I originally had decided not to publish this post, because after all, we don’t really need another post on how people in western cultures view breasts. But when I opened today’s paper, I saw an article on The Boob Lady, and just lost it. So here goes.
When I got sick this past spring, I joined a Yahoo group for people with chronic illnesses. One of the regular emails consists of a list of links from the Mayo Clinic that provides information on a variety of health concerns, from preventing the flu to dealing with intractable fatigue. So imagine my surprise when a recent link from the the Mayo Clinic covered breast augmentation.
I clicked on the link, because I wanted to know how breast augmentation could possibly be related to health. One of the reasons suggested for breast augmentation was priceless:
* Correct a defect in the development of your breasts, such as having breasts of unequal sizes
So this is how breast implants are related to women’s health! Only, I’m confused as to what health problems I’m risking by having uneven breasts. Is the smaller breast more susceptible to cancer? Am I in danger of damaging the larger breast by closing a door on it? I’m afraid to admit this, because clearly I’m a developmental freak, but most parts of my body are uneven. Can medicine come to the rescue? The only thing worse than misogyny is when misogyny enriches the medical industry.
Frankly, my misaligned breasts haven’t caused me any problems in life. My mismatched feet, on the other hand, have caused considerable problems, since one foot always has an ill-fitting shoe. Maybe the Mayo Clinic will send me an article about foot implants. But then, I’d have to work my way up my body, undergoing multiple surgeries to even myself out so that I don’t exhibit any developmental defects and make other people uncomfortable. Oh, wait, uneven body parts are a health issue. I’m sorry to say I’ve typed this entire post with uneven hands. How could I have been so reckless?
I think I’ll focus on actual health problems, like this intractable fatigue.
The Boob Lady
Optimism only leads to disappointment.
She didn’t start out as The Boob Lady.
A creative-writing class unearthed her feelings about her breast lift surgery two years ago and the impact it made on her life.
“For most of my life, my breasts would arrive in the room before I did,” she said.
After nursing and raising those children and getting into shape, she underwent a breast lift — a surgery that removes excess flesh and moves the nipples up — and for the first time, she felt like she had breasts that aligned with her petite body.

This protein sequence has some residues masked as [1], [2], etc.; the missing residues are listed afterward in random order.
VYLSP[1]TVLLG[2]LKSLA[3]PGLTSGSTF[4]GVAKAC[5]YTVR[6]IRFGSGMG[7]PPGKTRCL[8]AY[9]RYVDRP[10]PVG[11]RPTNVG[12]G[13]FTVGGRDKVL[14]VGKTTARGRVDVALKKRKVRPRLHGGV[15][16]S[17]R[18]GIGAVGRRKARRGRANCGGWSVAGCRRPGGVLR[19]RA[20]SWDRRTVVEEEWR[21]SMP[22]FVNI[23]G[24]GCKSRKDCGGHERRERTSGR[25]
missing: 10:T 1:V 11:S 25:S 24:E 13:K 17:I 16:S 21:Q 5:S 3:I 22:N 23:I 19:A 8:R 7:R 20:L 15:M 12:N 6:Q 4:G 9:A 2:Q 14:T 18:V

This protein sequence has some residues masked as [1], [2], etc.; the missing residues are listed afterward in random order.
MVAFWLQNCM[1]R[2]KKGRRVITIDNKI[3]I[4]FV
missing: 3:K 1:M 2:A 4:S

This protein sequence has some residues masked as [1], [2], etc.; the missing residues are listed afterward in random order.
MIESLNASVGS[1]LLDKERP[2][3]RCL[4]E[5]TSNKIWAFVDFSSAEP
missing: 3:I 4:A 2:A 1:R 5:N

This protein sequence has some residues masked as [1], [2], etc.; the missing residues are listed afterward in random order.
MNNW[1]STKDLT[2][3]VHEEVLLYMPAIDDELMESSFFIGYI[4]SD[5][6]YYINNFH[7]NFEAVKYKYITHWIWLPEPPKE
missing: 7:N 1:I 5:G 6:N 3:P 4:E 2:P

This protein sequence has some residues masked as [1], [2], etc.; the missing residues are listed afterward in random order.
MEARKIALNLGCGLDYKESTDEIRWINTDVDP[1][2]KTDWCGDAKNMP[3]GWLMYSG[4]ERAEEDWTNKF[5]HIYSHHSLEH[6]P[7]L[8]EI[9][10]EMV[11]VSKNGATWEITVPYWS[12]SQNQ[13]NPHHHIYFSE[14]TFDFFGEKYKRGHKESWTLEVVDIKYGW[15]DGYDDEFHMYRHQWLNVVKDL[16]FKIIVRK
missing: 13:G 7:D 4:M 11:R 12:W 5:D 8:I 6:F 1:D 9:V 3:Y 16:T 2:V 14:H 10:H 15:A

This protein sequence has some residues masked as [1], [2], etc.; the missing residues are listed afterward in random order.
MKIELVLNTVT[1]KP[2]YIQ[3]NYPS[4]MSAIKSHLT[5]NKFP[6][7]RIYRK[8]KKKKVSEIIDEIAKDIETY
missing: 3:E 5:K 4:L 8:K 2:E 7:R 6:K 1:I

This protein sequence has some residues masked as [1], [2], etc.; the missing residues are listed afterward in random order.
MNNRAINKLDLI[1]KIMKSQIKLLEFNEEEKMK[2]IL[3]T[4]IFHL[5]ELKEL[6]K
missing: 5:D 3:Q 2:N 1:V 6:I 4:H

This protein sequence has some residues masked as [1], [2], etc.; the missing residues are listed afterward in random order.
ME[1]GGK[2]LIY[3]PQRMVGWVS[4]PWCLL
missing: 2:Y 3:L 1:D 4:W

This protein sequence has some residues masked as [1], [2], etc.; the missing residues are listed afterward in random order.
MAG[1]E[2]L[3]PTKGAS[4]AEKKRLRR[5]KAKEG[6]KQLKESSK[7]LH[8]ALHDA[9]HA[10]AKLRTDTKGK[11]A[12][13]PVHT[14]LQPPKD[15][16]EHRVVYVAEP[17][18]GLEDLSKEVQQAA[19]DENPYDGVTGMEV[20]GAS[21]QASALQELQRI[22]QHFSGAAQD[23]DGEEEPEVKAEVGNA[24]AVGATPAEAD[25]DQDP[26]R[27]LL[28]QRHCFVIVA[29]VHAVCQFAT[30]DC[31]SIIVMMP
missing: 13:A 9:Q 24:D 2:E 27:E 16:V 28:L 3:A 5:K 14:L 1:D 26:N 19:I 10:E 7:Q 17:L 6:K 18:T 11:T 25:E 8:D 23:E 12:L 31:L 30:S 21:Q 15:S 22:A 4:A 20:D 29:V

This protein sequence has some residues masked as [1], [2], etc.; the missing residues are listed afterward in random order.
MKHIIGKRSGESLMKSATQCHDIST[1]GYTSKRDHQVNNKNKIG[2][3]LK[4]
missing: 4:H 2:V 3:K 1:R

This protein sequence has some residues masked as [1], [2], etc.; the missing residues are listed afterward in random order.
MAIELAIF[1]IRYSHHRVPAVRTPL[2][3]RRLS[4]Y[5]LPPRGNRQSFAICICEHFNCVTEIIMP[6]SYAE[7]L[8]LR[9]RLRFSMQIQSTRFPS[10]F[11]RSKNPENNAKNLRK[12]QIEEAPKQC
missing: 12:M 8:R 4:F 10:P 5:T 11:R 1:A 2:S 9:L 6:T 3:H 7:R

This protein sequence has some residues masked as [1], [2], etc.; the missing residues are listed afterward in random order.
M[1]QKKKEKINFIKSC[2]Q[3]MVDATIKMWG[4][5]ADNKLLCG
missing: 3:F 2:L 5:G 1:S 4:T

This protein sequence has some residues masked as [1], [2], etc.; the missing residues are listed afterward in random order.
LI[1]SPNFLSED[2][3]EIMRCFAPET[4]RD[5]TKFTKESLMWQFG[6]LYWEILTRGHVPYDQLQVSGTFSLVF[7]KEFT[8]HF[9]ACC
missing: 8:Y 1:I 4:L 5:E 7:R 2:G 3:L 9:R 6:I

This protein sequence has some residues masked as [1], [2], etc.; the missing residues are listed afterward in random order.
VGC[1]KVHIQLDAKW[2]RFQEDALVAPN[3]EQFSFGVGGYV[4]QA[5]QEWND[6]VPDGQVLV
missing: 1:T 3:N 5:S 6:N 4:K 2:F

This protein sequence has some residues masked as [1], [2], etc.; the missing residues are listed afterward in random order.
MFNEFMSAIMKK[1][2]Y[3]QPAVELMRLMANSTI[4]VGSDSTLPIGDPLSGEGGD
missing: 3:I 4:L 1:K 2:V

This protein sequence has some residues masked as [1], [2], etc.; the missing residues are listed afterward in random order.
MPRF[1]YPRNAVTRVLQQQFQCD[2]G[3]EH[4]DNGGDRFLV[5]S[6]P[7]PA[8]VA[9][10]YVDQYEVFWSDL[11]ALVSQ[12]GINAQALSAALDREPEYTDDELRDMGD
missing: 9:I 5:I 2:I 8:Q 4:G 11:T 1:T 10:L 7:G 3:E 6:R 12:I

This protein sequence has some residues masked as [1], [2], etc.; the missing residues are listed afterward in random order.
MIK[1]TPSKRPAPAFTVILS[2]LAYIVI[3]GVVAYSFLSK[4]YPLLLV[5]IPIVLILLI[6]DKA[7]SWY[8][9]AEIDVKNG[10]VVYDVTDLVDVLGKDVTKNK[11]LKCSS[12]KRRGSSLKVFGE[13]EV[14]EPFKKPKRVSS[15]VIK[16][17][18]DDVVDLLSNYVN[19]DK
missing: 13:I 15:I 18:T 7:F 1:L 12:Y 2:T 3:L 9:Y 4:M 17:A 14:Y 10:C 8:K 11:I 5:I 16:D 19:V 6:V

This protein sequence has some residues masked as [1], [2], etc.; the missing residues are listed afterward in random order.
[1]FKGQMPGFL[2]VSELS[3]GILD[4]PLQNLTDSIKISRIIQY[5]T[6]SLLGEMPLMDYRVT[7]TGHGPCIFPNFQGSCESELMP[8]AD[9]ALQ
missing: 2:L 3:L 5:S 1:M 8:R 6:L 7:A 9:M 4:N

“Finally, I’m comfortable with me,” she said.
TBL wants girls to be comfortable in their own skin. That phrase, comfortable in your own skin, is important to me. I’ve been working for a long time to achieve that level of acceptance of myself. The way that I understand the phrase, it means that you accept yourself as you are. It does not mean that you accept yourself once you’ve had surgery to get rid of the unacceptable parts.
The article just gets worse and worse:
“They’re not the end-all be-all but they are the things that define us as women,” Squires said. “They’re out there all the time. They define our sex, but it isn’t who we are.”
Silly Boob Lady, our breasts do define who we are. Someone, get this woman a radical feminist analysis of body image, stat! She attempts to preach about the need for a positive body image.
Bodies, she said, change a lot. And so do your breasts, with life-changing events such as pregnancy and birth, or through exercise.
“They’re in a constant state of flux,” Squires said. “Change is a good thing. If you don’t like your breasts today, you may like them in 20 years.”
But surgery to “improve” your breasts is acceptable. It’s impossible for me to reconcile the idea that bodies are to be accepted as they are, as they change, but plastic surgery is okay.
…What’s unnatural are boobs deliberately hiked up by some tits-on-a-platter bra, á la Victoria’s Secret,” she wrote.
But breasts subjected to surgery are natural? Restrictive bras are unacceptable, but surgery is fine? Wouldn’t it be so much easier to encourage women and girls to accept their bodies as they are? Loving your body, without reservation, without “fixing” it first, should not still be subversive. Unfortunately, it still is.